This walk is great for families with toilet facilities and picnic tables along the way.
Federation Walk Coastal Reserve
The Federation Walk is part of a peaceful network of trails that include Philip Park and Doug Jennings Park. Starting at Philip Park, the walk is 8km return and heads north at Main Beach, meandering through native vegetation all the way to The Spit. The path is gravel and wide, making it ideal for riding especially with a cruiser or mountain bike. For walking, however, it is best to avoid during the middle of the day as there is very little shade, so bring a hat and other sun protection.
The Spit is the northernmost section of Main Beach on the Gold Coast.
The Spit is popular for surfing, fishing, snorkelling and scuba diving, and being an off-lead beach, it is also a favourite for dog owners. There are public toilets available and a café for coffee or a bite to eat.
This is an easy walk to tailor to your needs and time allowance with the option to continue south of Philip Park and onward from Hollindale Park if you wish. This southern area is busier than the northern end but the path is paved and there are public toilets and water taps along the way.
This area is home to 274 species of animals, including migratory water birds.
Coombabah Lakelands Conservation Area
Coombabah Lakelands Conservation Area is an area of approximately 1200 hectares and is dense with eucalypt and melaleuca trees, plus the wetland, salt marsh and mangrove habitat make it ideal for spotting native wildlife. There is a small airport nearby which can occasionally interrupt the peaceful surrounds when planes or helicopters are taking off or landing, but birdlife, kangaroos, wallabies and koalas seem unperturbed and a visit to enjoy these surroundings will delight both young and old. Gates are open between 6am and 6pm and it is best to go in the early morning or at dusk to increase your chances of spotting animals.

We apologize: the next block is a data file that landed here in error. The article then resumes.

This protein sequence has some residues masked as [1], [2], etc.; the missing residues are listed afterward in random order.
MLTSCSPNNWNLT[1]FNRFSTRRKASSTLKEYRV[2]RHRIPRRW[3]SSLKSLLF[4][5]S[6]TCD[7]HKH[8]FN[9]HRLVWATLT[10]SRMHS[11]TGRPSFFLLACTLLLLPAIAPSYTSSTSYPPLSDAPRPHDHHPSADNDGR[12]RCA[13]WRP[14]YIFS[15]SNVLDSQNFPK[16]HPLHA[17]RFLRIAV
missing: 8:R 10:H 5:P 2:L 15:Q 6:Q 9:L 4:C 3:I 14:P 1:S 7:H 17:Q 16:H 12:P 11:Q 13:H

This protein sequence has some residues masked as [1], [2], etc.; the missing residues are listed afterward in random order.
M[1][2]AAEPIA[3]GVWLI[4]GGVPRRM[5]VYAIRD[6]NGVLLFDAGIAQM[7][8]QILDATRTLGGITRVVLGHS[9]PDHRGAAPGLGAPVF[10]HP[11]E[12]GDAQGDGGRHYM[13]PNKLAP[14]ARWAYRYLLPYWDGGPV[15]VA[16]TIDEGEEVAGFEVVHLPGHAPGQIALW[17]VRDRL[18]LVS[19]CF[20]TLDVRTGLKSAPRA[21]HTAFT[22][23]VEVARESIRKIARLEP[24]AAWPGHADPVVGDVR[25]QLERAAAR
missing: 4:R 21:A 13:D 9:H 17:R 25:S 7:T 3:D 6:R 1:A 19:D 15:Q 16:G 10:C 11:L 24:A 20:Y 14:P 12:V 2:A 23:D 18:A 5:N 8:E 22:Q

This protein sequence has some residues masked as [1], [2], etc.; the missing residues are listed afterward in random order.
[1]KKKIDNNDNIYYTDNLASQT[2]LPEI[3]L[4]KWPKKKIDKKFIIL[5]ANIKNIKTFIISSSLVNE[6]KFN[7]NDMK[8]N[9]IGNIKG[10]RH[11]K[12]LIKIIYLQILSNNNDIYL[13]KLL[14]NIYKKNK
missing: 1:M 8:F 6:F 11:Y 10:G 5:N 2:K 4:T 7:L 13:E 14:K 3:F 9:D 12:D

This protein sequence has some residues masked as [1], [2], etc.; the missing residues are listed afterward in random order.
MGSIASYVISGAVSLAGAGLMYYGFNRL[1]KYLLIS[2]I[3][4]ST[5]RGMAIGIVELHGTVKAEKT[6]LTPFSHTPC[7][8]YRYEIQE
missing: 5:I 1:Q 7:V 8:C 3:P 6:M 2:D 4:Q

There are several trails within the reserve and gates are open between 6am and 6pm daily.
The two main walking trails are the Melaleuca track which at 1.2km also includes a boardwalk and the Koala track that is approximately 6km return from the Shelter Road carpark at the southern end. Jabiru circuit and Myola Court boardwalk trail are both shorter tracks that can be added into other walks if you wish for something longer. The area is well signed to make the level tracks easy to navigate and being designated for conservation, dogs are not permitted. Whether you are cycling or walking, it’s recommended to pack some mosquito repellent as these pesky insects love the mangrove as much as the wildlife. Parking is available along Shelter Road but there are no toilets or drinking water so it is best to arrive prepared with a full pack of essentials.
You can easily spend over an hour wandering through the gardens.
Gold Coast Regional Botanical Gardens
The Gold Coast Regional Botanical Gardens is located just 10 minutes from Surfers Paradise and is open from 5am till 7pm every day. The Botanical Gardens is free to enter and includes a rose garden, boardwalks across the lakes, a playground, toilets, a café, and BBQ facilities with picnic tables. In one section of the gardens (near the playground) is an off-leash dog area offering plenty of space for dogs to run around. The tranquil setting makes it easy to spend at least an hour walking through the gardens and it is a great place to relax from the hustle and bustle of Surfers Paradise. Black swans, ducks, turtles, lizards, cormorants, dusky moorhens and butterflies all inhabit the gardens and make it a terrific place to visit with children.
Do you have any favourite family-friendly walks?
About the writer...
Sabrina is an avid hiker from Brisbane. She hikes as a way to unwind after a busy week working as a Guidance Officer. She’s explored many of the popular tracks around South East Queensland and is always up for a bigger challenge! She has a long list of hikes she would like to do around Australia and overseas in the future.